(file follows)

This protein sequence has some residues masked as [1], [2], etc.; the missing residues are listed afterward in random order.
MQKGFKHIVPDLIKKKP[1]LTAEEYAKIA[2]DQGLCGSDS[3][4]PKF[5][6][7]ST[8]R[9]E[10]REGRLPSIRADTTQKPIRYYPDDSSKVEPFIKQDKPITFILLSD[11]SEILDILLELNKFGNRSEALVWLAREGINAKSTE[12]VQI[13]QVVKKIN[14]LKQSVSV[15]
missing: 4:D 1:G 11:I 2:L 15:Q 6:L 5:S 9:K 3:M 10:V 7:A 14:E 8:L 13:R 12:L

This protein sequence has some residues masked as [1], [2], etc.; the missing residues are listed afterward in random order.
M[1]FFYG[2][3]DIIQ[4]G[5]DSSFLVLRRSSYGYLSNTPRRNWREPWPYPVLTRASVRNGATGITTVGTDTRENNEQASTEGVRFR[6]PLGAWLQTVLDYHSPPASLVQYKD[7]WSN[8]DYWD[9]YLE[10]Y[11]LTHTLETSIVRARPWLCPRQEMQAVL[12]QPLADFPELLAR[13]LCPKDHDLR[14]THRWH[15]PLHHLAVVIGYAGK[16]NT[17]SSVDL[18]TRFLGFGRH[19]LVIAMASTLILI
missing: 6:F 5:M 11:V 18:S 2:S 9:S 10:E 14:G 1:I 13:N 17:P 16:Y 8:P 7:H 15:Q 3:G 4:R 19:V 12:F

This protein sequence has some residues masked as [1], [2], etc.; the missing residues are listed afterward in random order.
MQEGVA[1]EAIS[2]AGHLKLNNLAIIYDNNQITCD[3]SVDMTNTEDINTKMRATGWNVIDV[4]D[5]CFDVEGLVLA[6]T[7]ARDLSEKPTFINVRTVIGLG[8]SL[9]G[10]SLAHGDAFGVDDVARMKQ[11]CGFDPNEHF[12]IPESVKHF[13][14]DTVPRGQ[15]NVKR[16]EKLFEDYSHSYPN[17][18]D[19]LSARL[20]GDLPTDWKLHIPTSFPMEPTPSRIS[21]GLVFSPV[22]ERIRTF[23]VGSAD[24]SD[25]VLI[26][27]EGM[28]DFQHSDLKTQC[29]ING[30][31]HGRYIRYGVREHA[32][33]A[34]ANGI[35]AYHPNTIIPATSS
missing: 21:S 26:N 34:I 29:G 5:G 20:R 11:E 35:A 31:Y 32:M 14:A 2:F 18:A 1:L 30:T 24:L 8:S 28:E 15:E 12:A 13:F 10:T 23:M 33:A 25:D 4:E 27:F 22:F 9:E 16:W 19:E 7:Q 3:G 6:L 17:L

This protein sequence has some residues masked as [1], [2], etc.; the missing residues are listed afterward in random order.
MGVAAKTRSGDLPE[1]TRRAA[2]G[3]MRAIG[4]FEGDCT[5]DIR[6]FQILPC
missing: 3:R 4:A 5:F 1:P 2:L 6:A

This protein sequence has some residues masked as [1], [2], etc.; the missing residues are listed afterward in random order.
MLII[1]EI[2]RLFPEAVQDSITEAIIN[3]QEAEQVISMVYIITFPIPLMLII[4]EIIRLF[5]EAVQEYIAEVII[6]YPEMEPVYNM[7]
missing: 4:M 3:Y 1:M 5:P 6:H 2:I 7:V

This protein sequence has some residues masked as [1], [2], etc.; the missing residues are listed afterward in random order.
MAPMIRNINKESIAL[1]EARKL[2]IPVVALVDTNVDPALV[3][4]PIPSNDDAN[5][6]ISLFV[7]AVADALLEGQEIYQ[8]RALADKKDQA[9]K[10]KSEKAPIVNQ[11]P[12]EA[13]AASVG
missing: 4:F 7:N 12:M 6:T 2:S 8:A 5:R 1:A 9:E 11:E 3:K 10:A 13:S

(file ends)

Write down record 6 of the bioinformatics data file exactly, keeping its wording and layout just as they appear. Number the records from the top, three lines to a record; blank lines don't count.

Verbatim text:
This protein sequence has some residues masked as [1], [2], etc.; the missing residues are listed afterward in random order.
MAPMIRNINKESIAL[1]EARKL[2]IPVVALVDTNVDPALV[3][4]PIPSNDDAN[5][6]ISLFV[7]AVADALLEGQEIYQ[8]RALADKKDQA[9]K[10]KSEKAPIVNQ[11]P[12]EA[13]AASVG
missing: 4:F 7:N 12:M 6:T 2:S 8:A 5:R 1:A 9:E 11:E 3:K 10:A 13:S